Immunoscreening of the extracellular proteome of colorectal cancer cells
1 Department of Internal Medicine, Knappschaftskrankenhaus, IMBL, Ruhr-University Bochum, Bochum, Germany
2 Medical Proteome-Center, Ruhr-University Bochum, Bochum, Germany
3 Clinical & Cellular Proteomics, Medical Faculty/Centre for Medical Biotechnology, Duisburg-Essen University, Essen, Germany
4 Department of Internal Medicine, Knappschaftskrankenhaus, Ruhr-University Bochum, Bochum, Germany
5 Department of Gastroenterology and Hepatology, Kliniken Bergmannsheil, Ruhr-University Bochum, Bochum, Germany
BMC Cancer 2010, 10:70 doi:10.1186/1471-2407-10-70Published: 25 February 2010
The release of proteins from tumors can trigger an immune response in cancer patients involving T lymphocytes and B lymphocytes, which results in the generation of antibodies to tumor-derived proteins. Many studies aim to use humoral immune responses, namely autoantibody profiles, directly, as clinical biomarkers. Alternatively, the antibody immune response as an amplification system for tumor associated alterations may be used to indicate putative protein biomarkers with high sensitivity. Aiming at the latter approach we here have implemented an autoantibody profiling strategy which particularly focuses on proteins released by tumor cells in vitro: the so-called secretome.
For immunoscreening, the extracellular proteome of five colorectal cancer cell lines was resolved on 2D gels, immobilized on PVDF membranes and used for serological screening with individual sera from 21 colorectal cancer patients and 24 healthy controls. All of the signals from each blot were assigned to a master map, and autoantigen candidates were defined based of the pattern of immunoreactivities. The corresponding proteins were isolated from preparative gels, identified by MALDI-MS and/or by nano-HPLC/ESI-MS/MS and exemplarily confirmed by duplex Western blotting combining the human serum samples with antibodies directed against the protein(s) of interest.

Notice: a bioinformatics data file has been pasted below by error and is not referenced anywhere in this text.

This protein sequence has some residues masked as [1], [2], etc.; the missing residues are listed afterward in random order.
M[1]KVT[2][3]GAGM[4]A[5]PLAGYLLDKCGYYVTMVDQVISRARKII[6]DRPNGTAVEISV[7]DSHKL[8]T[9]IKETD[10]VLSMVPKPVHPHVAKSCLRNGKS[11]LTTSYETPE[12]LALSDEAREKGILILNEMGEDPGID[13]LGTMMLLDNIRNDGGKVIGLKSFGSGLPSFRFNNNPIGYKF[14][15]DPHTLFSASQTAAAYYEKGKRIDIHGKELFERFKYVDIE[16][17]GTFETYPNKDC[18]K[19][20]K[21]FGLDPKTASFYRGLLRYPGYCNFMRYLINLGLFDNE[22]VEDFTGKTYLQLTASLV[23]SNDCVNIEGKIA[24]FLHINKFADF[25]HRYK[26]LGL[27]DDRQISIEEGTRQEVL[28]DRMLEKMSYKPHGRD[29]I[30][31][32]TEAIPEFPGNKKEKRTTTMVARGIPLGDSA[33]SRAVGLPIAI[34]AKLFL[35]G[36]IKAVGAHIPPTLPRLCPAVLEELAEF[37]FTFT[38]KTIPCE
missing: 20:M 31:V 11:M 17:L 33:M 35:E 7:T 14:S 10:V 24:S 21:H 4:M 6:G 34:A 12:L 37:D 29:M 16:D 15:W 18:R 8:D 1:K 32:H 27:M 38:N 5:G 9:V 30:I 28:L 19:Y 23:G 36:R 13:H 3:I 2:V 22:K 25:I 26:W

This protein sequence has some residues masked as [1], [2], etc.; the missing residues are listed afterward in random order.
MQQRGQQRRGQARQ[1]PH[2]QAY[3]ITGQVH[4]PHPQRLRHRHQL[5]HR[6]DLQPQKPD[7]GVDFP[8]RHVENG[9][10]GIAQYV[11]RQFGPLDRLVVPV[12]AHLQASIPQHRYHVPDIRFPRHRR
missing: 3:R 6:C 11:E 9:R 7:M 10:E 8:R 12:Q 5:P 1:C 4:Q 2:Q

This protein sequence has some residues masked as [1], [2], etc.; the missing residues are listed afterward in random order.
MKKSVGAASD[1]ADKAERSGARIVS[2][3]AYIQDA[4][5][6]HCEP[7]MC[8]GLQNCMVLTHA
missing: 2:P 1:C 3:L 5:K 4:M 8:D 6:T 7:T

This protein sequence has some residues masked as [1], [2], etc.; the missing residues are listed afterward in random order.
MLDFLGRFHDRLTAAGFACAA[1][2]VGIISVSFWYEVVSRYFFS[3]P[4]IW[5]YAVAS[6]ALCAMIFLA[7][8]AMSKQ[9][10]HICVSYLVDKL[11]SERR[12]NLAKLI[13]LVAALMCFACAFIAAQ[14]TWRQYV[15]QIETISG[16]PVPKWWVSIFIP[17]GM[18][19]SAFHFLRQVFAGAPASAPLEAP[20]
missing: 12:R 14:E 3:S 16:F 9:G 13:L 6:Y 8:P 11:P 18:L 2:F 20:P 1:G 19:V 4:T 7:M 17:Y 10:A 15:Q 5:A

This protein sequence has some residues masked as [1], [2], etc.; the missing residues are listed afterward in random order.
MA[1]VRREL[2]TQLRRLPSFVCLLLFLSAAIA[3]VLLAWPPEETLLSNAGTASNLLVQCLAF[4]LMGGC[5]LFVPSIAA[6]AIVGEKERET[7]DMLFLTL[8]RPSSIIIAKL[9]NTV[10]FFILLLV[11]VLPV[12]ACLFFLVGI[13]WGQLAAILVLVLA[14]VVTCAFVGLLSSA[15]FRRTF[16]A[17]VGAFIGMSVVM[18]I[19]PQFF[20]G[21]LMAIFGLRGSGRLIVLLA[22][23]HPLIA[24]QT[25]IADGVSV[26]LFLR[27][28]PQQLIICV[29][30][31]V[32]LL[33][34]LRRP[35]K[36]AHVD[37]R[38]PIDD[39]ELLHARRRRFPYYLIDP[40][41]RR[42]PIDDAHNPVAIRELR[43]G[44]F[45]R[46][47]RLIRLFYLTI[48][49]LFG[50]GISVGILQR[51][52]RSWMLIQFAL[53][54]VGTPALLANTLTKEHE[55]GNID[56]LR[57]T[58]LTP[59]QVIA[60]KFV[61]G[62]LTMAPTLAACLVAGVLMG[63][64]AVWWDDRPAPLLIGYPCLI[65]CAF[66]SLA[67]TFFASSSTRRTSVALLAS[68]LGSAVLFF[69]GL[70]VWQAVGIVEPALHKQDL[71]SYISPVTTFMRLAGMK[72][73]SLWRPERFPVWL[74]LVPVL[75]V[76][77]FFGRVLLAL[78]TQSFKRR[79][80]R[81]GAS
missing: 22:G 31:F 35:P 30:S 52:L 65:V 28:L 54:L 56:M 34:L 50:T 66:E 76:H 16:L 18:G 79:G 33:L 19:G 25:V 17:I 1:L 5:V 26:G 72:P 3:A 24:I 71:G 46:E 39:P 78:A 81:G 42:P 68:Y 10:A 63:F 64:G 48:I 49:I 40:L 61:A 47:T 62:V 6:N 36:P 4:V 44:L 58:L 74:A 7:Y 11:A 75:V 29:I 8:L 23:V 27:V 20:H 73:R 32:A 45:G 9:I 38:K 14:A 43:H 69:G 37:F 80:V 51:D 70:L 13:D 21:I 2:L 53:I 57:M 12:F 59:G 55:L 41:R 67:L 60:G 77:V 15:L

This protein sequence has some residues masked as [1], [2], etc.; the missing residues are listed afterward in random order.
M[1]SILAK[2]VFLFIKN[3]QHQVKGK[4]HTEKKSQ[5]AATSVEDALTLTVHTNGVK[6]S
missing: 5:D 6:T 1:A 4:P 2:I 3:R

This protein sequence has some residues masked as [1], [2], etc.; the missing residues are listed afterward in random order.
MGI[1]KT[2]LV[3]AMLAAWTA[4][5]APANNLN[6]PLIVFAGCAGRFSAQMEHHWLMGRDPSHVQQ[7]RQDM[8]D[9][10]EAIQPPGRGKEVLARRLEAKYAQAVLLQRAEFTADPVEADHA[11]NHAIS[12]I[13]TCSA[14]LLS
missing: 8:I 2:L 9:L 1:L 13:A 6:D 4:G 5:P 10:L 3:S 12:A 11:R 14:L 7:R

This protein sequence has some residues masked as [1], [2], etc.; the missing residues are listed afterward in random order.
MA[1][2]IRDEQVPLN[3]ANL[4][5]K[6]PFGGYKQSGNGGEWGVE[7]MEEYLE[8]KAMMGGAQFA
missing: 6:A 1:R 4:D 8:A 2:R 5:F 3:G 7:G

From 281 secretome proteins stained with autoantibodies in total we first defined the "background patterns" of frequently immunoreactive extracellular proteins in healthy and diseased people. An assignment of these proteins, among them many nominally intracellular proteins, to the subset of exosomal proteins within the secretomes revealed a large overlap. On this basis we defined and consequently confirmed novel biomarker candidates such as the extreme C-terminus of the extracellular matrix protein agrin within the set of cancer-enriched immunorectivities.
Our findings suggest, first, that autoantibody responses may be due, in large part, to cross-presentation of antigens to the immune system via exosomes, membrane vesicles released by tumor cells and constituting a significant fraction of the secretome. In addition, this immunosecretomics approach has revealed novel biomarker candidates, some of them secretome-specific, and thus serves as a promising complementary tool to the frequently reported immunoproteomic studies for biomarker discovery.